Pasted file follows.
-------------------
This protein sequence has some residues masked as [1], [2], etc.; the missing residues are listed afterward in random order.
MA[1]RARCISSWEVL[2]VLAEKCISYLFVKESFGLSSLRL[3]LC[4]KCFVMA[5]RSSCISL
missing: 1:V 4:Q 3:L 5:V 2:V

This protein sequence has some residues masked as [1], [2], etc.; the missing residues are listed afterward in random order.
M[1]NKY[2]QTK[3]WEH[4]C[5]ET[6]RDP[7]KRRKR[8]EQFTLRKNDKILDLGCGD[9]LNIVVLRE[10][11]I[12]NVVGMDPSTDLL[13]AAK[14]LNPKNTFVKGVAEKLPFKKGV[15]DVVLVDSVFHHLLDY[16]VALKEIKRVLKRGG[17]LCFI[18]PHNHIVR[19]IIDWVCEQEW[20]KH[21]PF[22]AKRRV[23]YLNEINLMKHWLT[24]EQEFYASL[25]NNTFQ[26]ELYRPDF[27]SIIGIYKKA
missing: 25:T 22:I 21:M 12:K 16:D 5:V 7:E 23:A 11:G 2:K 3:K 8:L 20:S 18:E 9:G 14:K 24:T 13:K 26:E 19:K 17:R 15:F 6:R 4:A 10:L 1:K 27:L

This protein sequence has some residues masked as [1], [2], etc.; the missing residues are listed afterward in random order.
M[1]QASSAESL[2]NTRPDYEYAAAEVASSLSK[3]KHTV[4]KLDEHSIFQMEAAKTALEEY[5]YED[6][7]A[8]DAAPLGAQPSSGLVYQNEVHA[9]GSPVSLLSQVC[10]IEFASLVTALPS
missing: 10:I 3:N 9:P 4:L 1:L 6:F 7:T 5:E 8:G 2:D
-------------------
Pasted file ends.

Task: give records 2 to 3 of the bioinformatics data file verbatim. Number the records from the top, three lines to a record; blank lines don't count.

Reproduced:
This protein sequence has some residues masked as [1], [2], etc.; the missing residues are listed afterward in random order.
M[1]NKY[2]QTK[3]WEH[4]C[5]ET[6]RDP[7]KRRKR[8]EQFTLRKNDKILDLGCGD[9]LNIVVLRE[10][11]I[12]NVVGMDPSTDLL[13]AAK[14]LNPKNTFVKGVAEKLPFKKGV[15]DVVLVDSVFHHLLDY[16]VALKEIKRVLKRGG[17]LCFI[18]PHNHIVR[19]IIDWVCEQEW[20]KH[21]PF[22]AKRRV[23]YLNEINLMKHWLT[24]EQEFYASL[25]NNTFQ[26]ELYRPDF[27]SIIGIYKKA
missing: 25:T 22:I 21:M 12:K 16:D 5:V 7:E 23:A 11:G 2:K 3:K 8:L 20:S 18:E 9:G 14:K 24:T 13:K 26:E 19:K 17:R 15:F 6:R 4:A 10:L 1:K 27:L

This protein sequence has some residues masked as [1], [2], etc.; the missing residues are listed afterward in random order.
M[1]QASSAESL[2]NTRPDYEYAAAEVASSLSK[3]KHTV[4]KLDEHSIFQMEAAKTALEEY[5]YED[6][7]A[8]DAAPLGAQPSSGLVYQNEVHA[9]GSPVSLLSQVC[10]IEFASLVTALPS
missing: 10:I 3:N 9:P 4:L 1:L 6:F 7:T 5:E 8:G 2:D